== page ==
After a long day of news writing at my office in Whitestone, I commuted to 129 Park Avenue, apt 129C in Brooklyn. There was no building labeled 129. Instead there was a building numbered ‘60’. I saw a couple of gentleman putting on roller-skates in front of the building so I asked them if they knew where 129 Park Avenue was. One of the gentlemen informed me that this building is in place of that building. He said that often times when he receives mail, it is addressed to 129 Park Avenue. I said okay and asked if there was an apartment 129C. He told me that the apartments are labeled alphabetically but none go up to 129.

Immediately I contacted ‘Kinney,’ in which he apologized for giving me the wrong address. The ‘correct’ address was 119 Park Avenue, apt 12C. Because I recall a three family building addressed 119 from when I had checked to verify building 129, I agreed to go on with the process. He then sent me a PDF rental lease. I signed it, scanned it and sent it back to him.

He then asked me to send the ‘refundable’ $600. What happened next was worse. He asked me to send him the $600 through MoneyGram and to send it to his wife Kimberly Dawn Haehnel.

Note: If this was his wife, why would she have a different last name? As a reminder, I was desperate so I was willing to take the chance without evaluating what was really going on.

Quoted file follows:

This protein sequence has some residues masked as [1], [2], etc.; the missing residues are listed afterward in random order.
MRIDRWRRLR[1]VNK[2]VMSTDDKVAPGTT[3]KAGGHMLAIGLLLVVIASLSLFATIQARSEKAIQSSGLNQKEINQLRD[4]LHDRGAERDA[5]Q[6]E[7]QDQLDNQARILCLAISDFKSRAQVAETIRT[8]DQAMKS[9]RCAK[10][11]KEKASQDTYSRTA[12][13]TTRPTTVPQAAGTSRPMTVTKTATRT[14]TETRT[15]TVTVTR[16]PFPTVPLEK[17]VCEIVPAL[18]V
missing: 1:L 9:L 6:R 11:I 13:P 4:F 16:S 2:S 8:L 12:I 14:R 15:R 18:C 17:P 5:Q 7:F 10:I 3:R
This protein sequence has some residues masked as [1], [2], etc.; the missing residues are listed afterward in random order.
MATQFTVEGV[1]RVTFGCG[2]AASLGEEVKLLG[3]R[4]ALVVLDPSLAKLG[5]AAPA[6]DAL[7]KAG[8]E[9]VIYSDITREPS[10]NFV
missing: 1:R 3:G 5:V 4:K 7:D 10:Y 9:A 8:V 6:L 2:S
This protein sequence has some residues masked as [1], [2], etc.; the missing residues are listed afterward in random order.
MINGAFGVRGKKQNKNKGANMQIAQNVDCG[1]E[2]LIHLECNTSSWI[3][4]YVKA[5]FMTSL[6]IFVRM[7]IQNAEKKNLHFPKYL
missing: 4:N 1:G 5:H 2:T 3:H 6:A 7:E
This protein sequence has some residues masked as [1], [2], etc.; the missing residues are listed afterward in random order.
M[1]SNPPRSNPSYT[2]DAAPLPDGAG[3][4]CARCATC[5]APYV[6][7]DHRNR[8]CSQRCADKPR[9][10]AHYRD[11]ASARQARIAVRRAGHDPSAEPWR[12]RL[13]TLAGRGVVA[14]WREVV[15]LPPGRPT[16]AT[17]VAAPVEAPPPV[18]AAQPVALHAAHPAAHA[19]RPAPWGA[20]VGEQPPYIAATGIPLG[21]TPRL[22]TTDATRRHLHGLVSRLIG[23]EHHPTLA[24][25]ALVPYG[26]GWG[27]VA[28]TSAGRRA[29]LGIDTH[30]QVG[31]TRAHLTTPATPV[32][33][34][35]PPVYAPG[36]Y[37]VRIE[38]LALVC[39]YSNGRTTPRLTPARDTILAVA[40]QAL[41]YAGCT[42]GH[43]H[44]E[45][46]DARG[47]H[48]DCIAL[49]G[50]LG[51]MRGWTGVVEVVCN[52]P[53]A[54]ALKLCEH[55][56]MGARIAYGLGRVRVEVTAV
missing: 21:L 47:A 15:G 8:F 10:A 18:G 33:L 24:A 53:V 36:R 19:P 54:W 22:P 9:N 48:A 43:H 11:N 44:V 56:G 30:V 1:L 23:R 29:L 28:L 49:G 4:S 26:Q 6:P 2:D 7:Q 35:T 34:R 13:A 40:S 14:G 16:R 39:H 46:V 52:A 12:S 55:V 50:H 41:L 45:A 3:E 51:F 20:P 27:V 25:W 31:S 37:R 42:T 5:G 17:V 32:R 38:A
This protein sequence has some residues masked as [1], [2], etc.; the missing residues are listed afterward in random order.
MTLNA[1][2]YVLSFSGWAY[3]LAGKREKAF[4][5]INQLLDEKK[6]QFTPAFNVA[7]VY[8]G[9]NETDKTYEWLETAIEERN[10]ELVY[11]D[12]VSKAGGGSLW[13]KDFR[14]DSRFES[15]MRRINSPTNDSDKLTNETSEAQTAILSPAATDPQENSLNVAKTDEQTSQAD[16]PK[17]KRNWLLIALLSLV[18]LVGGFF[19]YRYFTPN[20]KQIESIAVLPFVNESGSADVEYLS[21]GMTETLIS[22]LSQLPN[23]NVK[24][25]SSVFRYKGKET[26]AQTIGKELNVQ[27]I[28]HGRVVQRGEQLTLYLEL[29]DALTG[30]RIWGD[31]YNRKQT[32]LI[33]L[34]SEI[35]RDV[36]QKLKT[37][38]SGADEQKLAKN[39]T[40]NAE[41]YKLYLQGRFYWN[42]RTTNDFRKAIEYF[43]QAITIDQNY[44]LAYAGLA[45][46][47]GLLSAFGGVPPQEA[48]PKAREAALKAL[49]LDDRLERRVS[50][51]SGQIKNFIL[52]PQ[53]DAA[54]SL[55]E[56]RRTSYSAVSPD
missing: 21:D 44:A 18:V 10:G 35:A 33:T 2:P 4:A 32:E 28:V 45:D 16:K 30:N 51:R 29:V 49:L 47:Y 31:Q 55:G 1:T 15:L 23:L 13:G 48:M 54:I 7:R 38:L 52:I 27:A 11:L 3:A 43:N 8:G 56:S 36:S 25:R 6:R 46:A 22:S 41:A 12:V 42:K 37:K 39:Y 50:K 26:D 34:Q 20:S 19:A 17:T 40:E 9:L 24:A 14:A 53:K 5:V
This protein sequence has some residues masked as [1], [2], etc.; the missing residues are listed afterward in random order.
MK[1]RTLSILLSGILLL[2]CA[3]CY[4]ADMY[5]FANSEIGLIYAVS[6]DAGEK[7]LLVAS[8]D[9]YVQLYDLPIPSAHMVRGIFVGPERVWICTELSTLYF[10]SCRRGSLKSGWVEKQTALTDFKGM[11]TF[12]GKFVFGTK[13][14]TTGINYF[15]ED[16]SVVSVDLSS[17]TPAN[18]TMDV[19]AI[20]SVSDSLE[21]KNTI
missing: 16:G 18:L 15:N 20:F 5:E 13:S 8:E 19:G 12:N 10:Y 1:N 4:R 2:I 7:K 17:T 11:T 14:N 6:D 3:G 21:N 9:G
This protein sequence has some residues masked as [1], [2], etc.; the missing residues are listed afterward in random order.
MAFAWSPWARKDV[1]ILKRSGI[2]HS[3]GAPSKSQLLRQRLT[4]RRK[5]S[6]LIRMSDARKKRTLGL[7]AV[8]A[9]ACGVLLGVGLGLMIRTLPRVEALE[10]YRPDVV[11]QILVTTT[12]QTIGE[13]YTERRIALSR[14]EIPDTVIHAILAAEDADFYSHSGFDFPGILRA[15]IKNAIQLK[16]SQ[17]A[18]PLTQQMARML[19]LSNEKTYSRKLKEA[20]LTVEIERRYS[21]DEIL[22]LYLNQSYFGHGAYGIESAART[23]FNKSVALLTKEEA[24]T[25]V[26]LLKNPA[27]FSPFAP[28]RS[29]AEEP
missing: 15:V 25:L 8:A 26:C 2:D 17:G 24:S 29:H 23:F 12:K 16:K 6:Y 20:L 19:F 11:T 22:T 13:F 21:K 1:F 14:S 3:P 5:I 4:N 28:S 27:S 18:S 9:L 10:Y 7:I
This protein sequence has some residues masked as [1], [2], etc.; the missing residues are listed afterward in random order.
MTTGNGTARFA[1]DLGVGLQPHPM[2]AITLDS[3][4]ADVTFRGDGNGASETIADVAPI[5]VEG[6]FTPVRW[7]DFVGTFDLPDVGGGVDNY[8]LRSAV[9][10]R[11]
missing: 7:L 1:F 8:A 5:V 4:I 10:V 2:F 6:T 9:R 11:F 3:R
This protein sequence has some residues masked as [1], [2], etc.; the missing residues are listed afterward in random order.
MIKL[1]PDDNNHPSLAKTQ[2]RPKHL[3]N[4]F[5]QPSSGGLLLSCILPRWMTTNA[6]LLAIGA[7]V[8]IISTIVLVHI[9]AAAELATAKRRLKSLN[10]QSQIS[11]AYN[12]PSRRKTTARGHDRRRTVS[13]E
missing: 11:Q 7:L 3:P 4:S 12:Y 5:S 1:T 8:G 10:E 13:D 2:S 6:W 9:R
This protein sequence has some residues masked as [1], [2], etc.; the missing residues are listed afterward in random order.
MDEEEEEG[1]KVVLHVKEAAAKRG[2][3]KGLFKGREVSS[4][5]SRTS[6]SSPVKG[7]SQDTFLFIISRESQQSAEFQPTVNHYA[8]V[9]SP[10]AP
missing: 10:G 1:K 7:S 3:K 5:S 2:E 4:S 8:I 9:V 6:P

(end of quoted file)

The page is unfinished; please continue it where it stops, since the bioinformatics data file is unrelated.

He then gave me her information: PO Box 78 Sayers Road, Bastrop, Texas, 78602. I went to a MoneyGram in Flushing while on my way to work. While on the Q15 bus, I received an email from MoneyGram saying the money was picked up. I texted ‘Kinney’ saying that the money was picked up and he replied saying he will send the package that same day. From 9 a.m. to 5 p.m., I received not one email or text from ‘Kinney’. When I got home, I received an email stating that he had spoken to his lawyer and I had to send him $1,000 before he can send the key. The email sounded close to real so I asked him to give me until my next pay check to send him the money but because I don’t receive that much in a check, I asked if he would allow me to only send him $800. He agreed.

The day before I got paid, he emailed me asking how everything was going and if I am still planning to move into the apartment. I told him yes that I would send the money immediately Saturday, after my check was cleared. Saturday morning, I woke up at 9 a.m. just to send the money. After sending the $800 and receiving notice that the money was picked up, I again contacted ‘Kinney,’ who replied saying he will be sending out the key that day. This time not only did I not hear from him that whole day, but I had not heard from him Sunday either. Monday morning as my alarm went off for work I had an email from ‘Kinney.’ This was when I realized I was scammed.